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Coronavirus (COVID-19) Resources for Children and Families. Stop Cheating on Google Forms. (Part 1) TikTok & Why Librarians Should Use it – Don't Shush Me! Hello everyone!

(Part 1) TikTok & Why Librarians Should Use it – Don't Shush Me!

This will be the first post in a planned series of posts about TikTok! I anticipate there will be about 3-4 posts in this series, and they should each be debuted over the next 2 weeks. The posts will cover a range of topics relating to how and why (i think) Librarians should be on TikTok. The posts to follow this one will include more practical “how-to” instructions. Find me on TikTok @gvhslibrary This is the first post in the TikTok blog series!

INTRO (or, why I’m doing a blog series about TikTok) As many of you know, I am now a huge fan of the social media platform TikTok. Some of my favorite tik toks! I’ll start each post in the series by linking to a few of my favorite tik tok videos! This TikTok video the first of my TikTok’s to go “viral.” (Part 1) TikTok & Why Librarians Should Use it For Part 1 of this blog series, I’m posting the transcript of a recent interview that I did about TikTok for librarians. The Interview KJ: What’s been your favorite content to create? Creating your virtual library (quickly) using Slides and Bitmojis as Hyperdocs. Whether or not we are planning for a physical or a virtual school experience in September, it is clear that we need to translate our practice.

Creating your virtual library (quickly) using Slides and Bitmojis as Hyperdocs

We need strategies for personalizing and enriching the remote learning experience. And it is clear that the library must be the center of that experience. Currently, one very popular strategy is the creation of classroom scenes using Google Slides populated with their flexible Bitmojis. [Note: Buncee offers an alternately very easy strategy with lots of school furniture and accessories.] But, first, a little background: I’ve been playing around with building virtual school libraries for a very long time.

I know, from the data we collected, that these interfaces were used, heavily used. At this moment in time, having a rich digital presence is no longer optional. I thought quite a bit about how important this virtual presence was to me over the course of 25 years. In this prototype I share ideas for what might be included. Some tips: (93) Make a BItmoji Classroom Scene in Google Slides! Your Guide to the Best Audiobook Service Options. Now that we live in this glorious time of instant gratification and digital content on demand (that my 13-year-old self always dreamed of while waiting for out-of-print VHS tapes to arrive in the mail), there are oh so many options for media consumption, and audiobooks are no exception.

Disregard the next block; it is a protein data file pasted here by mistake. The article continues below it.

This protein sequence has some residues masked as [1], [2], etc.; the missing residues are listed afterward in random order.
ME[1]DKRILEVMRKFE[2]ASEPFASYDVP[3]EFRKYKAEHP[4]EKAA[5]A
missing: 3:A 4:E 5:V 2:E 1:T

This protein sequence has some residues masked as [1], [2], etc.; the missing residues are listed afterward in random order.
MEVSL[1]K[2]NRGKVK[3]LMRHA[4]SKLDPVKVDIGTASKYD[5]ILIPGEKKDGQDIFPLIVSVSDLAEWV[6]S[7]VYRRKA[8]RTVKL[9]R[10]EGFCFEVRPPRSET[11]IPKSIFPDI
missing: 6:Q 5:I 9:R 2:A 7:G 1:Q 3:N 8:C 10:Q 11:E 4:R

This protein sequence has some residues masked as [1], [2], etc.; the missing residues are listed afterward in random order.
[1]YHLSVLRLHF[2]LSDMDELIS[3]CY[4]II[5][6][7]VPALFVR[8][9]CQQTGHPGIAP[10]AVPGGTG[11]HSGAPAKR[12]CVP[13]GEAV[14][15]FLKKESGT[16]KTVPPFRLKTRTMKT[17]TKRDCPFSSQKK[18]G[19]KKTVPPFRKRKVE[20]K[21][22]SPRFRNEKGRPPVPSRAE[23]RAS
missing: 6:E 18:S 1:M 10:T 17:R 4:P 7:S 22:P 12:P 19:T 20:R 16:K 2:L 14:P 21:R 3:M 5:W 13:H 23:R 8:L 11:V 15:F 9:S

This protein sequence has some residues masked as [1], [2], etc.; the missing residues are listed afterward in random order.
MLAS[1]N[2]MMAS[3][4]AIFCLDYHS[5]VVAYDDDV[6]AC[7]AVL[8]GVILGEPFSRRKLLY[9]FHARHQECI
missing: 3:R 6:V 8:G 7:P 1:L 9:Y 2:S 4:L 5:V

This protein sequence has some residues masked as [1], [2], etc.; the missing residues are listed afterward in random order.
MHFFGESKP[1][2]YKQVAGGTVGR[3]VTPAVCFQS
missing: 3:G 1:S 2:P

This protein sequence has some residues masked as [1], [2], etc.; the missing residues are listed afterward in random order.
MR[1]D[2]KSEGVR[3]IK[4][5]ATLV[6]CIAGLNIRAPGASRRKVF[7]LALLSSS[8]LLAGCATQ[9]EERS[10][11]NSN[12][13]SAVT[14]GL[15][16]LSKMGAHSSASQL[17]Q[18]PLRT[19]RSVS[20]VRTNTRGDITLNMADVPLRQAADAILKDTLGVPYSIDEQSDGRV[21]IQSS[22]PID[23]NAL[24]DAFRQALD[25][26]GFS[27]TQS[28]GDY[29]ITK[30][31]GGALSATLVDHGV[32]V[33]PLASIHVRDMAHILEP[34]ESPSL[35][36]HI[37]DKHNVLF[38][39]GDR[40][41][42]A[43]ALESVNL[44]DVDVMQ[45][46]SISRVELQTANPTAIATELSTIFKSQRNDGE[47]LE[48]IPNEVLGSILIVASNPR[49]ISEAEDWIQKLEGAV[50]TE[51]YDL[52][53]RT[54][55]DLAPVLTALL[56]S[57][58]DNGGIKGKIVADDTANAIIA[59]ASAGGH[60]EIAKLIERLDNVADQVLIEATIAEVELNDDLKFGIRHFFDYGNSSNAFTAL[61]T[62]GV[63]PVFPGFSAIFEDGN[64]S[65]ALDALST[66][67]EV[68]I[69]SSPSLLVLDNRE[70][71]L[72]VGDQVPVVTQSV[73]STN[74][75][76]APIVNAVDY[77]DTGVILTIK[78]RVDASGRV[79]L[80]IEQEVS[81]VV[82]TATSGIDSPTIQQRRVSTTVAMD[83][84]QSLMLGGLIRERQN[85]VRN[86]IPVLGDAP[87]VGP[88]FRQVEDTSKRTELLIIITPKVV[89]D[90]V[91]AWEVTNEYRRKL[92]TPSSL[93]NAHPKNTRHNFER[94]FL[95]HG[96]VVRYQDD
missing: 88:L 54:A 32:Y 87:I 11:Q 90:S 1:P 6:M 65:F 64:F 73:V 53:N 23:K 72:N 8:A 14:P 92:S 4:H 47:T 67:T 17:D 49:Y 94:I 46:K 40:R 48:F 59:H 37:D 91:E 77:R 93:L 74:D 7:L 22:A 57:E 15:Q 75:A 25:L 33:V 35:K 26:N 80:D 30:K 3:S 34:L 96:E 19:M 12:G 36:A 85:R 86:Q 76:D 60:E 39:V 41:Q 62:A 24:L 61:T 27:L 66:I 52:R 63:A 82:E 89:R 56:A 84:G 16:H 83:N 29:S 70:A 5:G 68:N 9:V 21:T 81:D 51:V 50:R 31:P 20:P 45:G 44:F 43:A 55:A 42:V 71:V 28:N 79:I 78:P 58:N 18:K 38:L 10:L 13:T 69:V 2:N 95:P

Your Guide to the Best Audiobook Service Options

Following is a list of some of the best audiobook service websites and apps out there. You can live a full and vibrant audio-obsessed life by using and perusing a combination of these stellar apps. Best Audiobook Service: Paid subscriptions Audible Audible is probably the best known audiobook service, and paired with other Amazon services like Kindle Unlimited and Prime Reading it’s got a lot to offer fans of the spoken word. With Kindle Unlimited any book you choose that is “Whispersync for Voice-ready” is automatically added to your Audible library. Extras Starting in September 2018, Audible now offers 2 free Originals per month. Category ID: 1529 Audiobooks Newsletter Thank you for signing up! App features. How to Use Google Classroom to be Innovative. , and some are adaptable to online learning, but let’s look at ways to engage students through games just for the connection and fun.

How to Use Google Classroom to be Innovative

One of the best programs I’ve found is BookWidget. Take a few minutes to sign up for an account, (free for 60 days!) , and add the extension to your Chrome browser. Once you’re signed in, you can create any number of activities that are designed to be pushed out through Google Classroom. Examples: • Use Image Viewer to ask students to reflect on body language in famous paintings or sculptures, like Leonardo Da Vinci’s The Last Supper or John Gast’s American Progress. • Use Timeline and ask students to make a timeline of the most important events in their life up to this point.

. • Split Whiteboard splits the screen into two halves: on the left you can put instructions, and on the right is a digital whiteboard for students to draw or write their responses. . • The Kid Should See This – A collection of 4,300 kid-friendly (but not kid-focused) videos. 6 Ed Tech Tools to Try in 2018.